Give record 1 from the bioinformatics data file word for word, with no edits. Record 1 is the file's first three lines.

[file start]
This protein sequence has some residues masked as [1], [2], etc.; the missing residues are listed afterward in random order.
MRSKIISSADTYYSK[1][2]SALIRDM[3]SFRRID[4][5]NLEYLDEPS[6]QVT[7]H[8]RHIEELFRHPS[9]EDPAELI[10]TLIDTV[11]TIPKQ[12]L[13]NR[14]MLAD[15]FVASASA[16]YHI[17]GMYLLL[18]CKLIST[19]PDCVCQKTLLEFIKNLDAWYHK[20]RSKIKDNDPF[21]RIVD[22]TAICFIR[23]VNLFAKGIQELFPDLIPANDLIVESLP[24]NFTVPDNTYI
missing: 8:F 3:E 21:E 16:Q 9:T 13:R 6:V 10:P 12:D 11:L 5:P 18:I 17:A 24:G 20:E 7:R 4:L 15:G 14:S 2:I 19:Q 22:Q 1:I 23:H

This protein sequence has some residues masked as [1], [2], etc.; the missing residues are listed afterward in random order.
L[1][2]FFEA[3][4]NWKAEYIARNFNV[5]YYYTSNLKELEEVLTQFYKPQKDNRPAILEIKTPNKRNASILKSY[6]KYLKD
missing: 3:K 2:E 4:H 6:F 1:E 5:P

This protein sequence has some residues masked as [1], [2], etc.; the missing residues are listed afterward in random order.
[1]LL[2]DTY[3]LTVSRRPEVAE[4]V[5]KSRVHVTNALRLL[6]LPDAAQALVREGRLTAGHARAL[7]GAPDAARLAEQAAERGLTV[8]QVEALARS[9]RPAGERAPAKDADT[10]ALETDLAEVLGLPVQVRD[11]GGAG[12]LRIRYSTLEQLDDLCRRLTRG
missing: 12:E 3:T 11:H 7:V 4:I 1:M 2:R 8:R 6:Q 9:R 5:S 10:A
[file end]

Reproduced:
This protein sequence has some residues masked as [1], [2], etc.; the missing residues are listed afterward in random order.
MRSKIISSADTYYSK[1][2]SALIRDM[3]SFRRID[4][5]NLEYLDEPS[6]QVT[7]H[8]RHIEELFRHPS[9]EDPAELI[10]TLIDTV[11]TIPKQ[12]L[13]NR[14]MLAD[15]FVASASA[16]YHI[17]GMYLLL[18]CKLIST[19]PDCVCQKTLLEFIKNLDAWYHK[20]RSKIKDNDPF[21]RIVD[22]TAICFIR[23]VNLFAKGIQELFPDLIPANDLIVESLP[24]NFTVPDNTYI
missing: 8:F 3:E 21:E 16:Q 9:T 13:R 6:V 10:P 12:D 11:L 5:P 18:I 17:A 24:G 20:E 7:R 4:L 15:G 14:S 2:I 19:Q 22:Q 1:I 23:H